“In the daylight we could see quite dramatic cliffs behind us and a little village close to tents.  The usual crowd of spectators gathered (some on bicycles) to watch the morning ritual.

First stop was at a fabulous swimming pool, made from a fresh spring – beautifully blue and clear with trees round it.  Six of us decided to brave the cold water – me, Nikki, Chris, Mark, Rob and Diane.  Cold at first, but stayed in quite a bit because so refreshing.  Then sat around in the sun.  Talked about Rose Street [in Edinburgh, famous for its pubs]  Diane had worked for 6 months at the Tankard Lounge (Paddie’s Bar).
Next stop was in a little town – kids swarmed around bus – could hardly get away.  Mary [a very independent New Zealander] got left behind!  Apparently there’s always hassle there.  Had sandwiches (butties) outside town.
Saw Qanats

-outer signs of underground irrigation systems –
mounds of earth with deep shaft in the middle.

[Iranians have been digging these ingenious water tunnels for over 2000 years and this traditional method of water supply is still very important in these desert regions.  They also feature in my novel  THE VANISHING OF RUTH]

Scenery becoming more and more barren and dry.  Tried to shop in Neyriz but couldn’t even find any bread – must close down for siesta time.

Climbed up terrible mountain road, bit like Suardal [family home on Isle of Skye – see my memoir BEATLES & CHIEFS for tales of a 60s childhood] track in places  (except the hairpin bend variety!)
Great view over a lake; mountains spectacular too – sheer rock faces and jagged peaks.  On other side, road riddled with channels and some under pools of water.  Got stuck in one channel!  Back of bus wedged into bank – all got out and pushed.

Came across group of people sitting by side of the road – women swathed in black – obviously a bus stop!

Camped on rocky ground again – inside of tent like a series of mole hills – so many bushes under tent!”




After a cold shower and sweeping out of dusty bus, went into Esfahan for couple of hours.  Went to bank in Bazaar again – no cay this time!  Wandered round a bit.  Took Jan up to little workshop of printers again and took photo – think they thought we were mad.

Went and had banana milkshake in square again.  Walked down side street and bought biscuits and yoghurt.  Back to milk stall where lots had gathered and sat till bus came.

Scenery – plains with small scrub and mountains in background; rather like cowboy country.  Stopped at cay shop along wayside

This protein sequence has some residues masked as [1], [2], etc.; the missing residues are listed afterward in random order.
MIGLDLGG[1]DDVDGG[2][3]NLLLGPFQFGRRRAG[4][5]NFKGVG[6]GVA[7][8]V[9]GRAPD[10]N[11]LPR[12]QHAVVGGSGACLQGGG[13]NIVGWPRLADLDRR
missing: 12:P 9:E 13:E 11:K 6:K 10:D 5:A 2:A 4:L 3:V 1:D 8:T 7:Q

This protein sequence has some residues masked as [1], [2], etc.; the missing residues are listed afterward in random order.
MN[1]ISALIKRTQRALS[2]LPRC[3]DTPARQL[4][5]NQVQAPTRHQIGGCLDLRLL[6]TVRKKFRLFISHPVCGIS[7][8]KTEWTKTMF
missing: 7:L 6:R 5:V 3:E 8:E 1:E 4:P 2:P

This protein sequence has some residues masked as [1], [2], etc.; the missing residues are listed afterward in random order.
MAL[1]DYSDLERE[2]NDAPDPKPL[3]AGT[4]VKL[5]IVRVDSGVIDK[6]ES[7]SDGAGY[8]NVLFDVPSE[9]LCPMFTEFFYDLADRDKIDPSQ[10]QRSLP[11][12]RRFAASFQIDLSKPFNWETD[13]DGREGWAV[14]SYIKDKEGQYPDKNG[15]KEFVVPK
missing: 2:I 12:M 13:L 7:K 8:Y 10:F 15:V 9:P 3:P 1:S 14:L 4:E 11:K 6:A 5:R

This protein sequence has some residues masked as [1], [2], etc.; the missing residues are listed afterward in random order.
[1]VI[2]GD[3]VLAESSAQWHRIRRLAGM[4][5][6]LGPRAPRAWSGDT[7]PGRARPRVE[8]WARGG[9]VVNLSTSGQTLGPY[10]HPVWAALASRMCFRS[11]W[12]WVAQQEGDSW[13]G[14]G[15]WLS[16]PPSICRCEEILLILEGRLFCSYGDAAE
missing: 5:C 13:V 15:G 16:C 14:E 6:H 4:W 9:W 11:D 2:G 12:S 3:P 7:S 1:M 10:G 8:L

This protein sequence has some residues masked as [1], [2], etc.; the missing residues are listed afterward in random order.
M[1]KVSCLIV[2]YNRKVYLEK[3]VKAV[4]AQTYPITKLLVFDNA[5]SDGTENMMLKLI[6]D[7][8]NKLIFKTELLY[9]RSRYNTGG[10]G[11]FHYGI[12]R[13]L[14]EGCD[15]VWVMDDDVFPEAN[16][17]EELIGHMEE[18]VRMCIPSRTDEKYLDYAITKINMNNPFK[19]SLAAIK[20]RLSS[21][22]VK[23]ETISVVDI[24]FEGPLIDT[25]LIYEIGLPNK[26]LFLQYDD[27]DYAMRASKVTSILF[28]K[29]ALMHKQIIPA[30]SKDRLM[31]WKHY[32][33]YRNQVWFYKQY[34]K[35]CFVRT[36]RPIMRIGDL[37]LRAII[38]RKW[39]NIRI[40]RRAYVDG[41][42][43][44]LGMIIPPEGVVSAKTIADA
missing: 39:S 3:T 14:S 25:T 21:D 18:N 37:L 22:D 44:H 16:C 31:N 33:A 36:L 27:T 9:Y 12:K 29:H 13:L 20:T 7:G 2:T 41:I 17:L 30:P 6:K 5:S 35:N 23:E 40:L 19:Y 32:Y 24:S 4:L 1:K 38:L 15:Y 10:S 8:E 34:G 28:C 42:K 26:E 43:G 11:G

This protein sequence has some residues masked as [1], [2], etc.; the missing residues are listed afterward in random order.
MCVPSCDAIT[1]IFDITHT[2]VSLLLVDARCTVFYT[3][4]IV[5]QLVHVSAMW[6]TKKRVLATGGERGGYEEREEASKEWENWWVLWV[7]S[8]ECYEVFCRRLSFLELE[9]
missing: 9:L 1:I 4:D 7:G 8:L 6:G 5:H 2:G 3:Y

– little boy demanded his photo be taken.

Lovely noise of goats bells as huge herd of black goats made their way along cliff path behind the cay shop.

Stopped for shopping after dark and were shown around by an Iranian on a bicycle.

Drove on quite late and camped by a bridge.”


Iran is often portrayed negatively in the news these days, so it is strange to re-read the first impressions of my 18 year-old self, this time 36 year ago –  curious, excited, naive and glad to be there.

“Breakfast outside customs house, to amusement of lorry drivers.  Iran!
Small villages below hills – the hills and plains are very light in colour.  Dress is different – men with jumpsuits and boots and striking turbans.  Women with veils down to the ground, very light floaty material, often with jeans on underneath!
Rezaiyeh – first stop for money.  All banks closed because of festival of burning of prophets.  Lots of flags etc.  Towns seem to have ornamental rounds in middle of them, with statues and plastic animals etc.  Fountains not working.  Nice town, found money changer in bazaar.  Had a cay and first Iranian sticky cake! (Thurs – Neva’s gutsy day!)

People curious not pressing like Turks.  Lunch was flat waffery bread and tomato – bread a bit like cardboard.

Stopped later in smaller town for few minutes – nice biscuits and cakes and lots of nuts.  More picturesque costumes – people friendly.  Little boy saluted me as I got into bus!

Camped by river as sun going down – lovely orange sky, and pink in east.  Herds of sheep and goats.
Iranians came and looked round bus – perhaps looking for drugs.  Stood around while we ate.
Cut up melons and hollowed out faces for Guy Fawkes Night.  Didn’t have fire.”


Extract from my overland diary from 36 years ago. Can’t believe I was so wimpy as to not join the wild Turkish swimmers …


“Camped by Lake Van – deserted hotel right on shore.  Very cold – ice on flysheet again.
Beautiful situation, clear cold morning.  Lake and mountains divided by a light mist, brilliant sunshine on Lake.  Behind were snow capped mountains.

Turks swimming and hunting near us – very noisy as usual.  Geoff [driver] told us as we left that often wolves and bears here in Nov in the area!  Lovely view along Lake, climbed higher – 7000 ft up.  Above snow line later in day.

Stopped to spend last lire in little town – great curiosity.  Booze shope discovered – but I’d spent mine by then!  Veiled woman fell in river – couldn’t see where she was going.

Road blocked because of blasting – one blast, then we gathered to take pictures of 2nd go.  Made us all move back – general chaos.  Little man climbing about on rocks, no one seemed to take much notice.  Had to wait after blast for bulldozers to move in; then followed sheep trucks etc over rickety new road.

Last stop in Turkey for cay – after dark, men appeared from nowhere, pressing all around, especially in cay shop.  [Geoff ordered back on bus.]  On way out, all got touched up, really horrible.

Drove late to get over border because of what happened to other trips on that road.  Dossed down in customs hall for night!  Had some lovely cherry liqueur!  Vicious looking sheep dog – in fact not aggressive.  (Can hold own vs wolves).”